Sugar production and rum go hand in hand but Spain initially refused to let its colonies distil, in fear of competition for its own spirits. It was not until the second half of the 19th century, when Cuba was fighting for its independence, that a real rum industry was allowed to grow.

By the late 19th century, new technologies had arrived on the market and Cuban rum producers were early adapters of column stills. Thanks to their boundless creativity, they saw all the potential of these tools and were able to develop, with exceptional raw materials, a new style of rum, lighter and fresher but characteristically Cuban.

This new rum became the perfect partner for bartenders in the early 20th century, when Cubans discovered mixology. With prohibition, American tourists came to Havana in large numbers and made the international reputation of local bartenders, called Cantineros.

In the early 1970’s, Cuba decided to choose Havana Club to represent the island and export the best Cuban Rums. A new logo was created, symbolizing the sun that shines on the island and makes its rum so rich, the warmth of the Cuban people and the Giraldilla, the emblem of the city of Havana and its free spirit.

The Cantineros developed their own cocktail style and turned towards Cuban rums such as Havana Club to create classics like the Daiquiri, the Mojito, the Presidente or the Cuba Libre. To this day, Cuban cocktails made with Cuban rums remain some of the world’s favourite tipples.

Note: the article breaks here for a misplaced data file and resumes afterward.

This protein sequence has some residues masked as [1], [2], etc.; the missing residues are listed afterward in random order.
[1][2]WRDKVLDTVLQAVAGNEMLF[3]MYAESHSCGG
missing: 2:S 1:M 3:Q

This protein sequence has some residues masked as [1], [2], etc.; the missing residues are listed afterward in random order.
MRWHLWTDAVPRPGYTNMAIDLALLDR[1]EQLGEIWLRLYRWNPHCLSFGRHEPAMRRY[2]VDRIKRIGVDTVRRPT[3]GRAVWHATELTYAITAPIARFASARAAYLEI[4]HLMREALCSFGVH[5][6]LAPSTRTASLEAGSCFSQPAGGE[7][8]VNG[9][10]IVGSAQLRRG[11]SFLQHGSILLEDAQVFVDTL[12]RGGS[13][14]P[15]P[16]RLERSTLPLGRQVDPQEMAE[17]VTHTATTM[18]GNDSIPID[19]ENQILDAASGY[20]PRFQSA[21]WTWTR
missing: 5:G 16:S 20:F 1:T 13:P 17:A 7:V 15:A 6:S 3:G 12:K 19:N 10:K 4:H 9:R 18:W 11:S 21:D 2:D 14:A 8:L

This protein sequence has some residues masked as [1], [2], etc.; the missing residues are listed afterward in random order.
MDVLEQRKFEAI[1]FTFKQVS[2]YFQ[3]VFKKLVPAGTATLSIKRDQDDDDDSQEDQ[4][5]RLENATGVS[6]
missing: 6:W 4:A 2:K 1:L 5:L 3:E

When he first set sight on Cuba on the 28th of October 1492, Christopher Columbus is said to have exclaimed it was “the most beautiful island of all”.  After its introduction onto the island, sugarcane was so perfectly suited to Cuba’s rich soils and climate that, by 1850, the country provided a third of the world’s sugar.

Sugar production and rum go hand in hand but Spain initially refused to let its colonies distil, in fear of competition for its own spirits. It was not until the second half of the 19th century, when Cuba was fighting for its independence, that a real rum industry was allowed to grow.

By the late 19th century, new technologies had arrived on the market and Cuban rum producers were early adapters of column stills. Thanks to their boundless creativity, they saw all the potential of these tools and were able to develop, with exceptional raw materials, a new style of rum, lighter and fresher but characteristically Cuban.

This new rum became the perfect partner for bartenders in the early 20th century, when Cubans discovered mixology. With prohibition, American tourists came to Havana in large numbers and made the international reputation of local bartenders, called Cantineros.

In the early 1970’s, Cuba decided to choose Havana Club to represent the island and export the best Cuban Rums. A new logo was created, symbolizing the sun that shines on the island and makes its rum so rich, the warmth of the Cuban people and the Giraldilla, the emblem of the city of Havana and its free spirit.

The Cantineros developed their own cocktail style and turned towards Cuban rums such as Havana Club to create classics like the Daiquiri, the Mojito, the Presidente or the Cuba Libre. To this day, Cuban cocktails made with Cuban rums remain some of the world’s favourite tipples.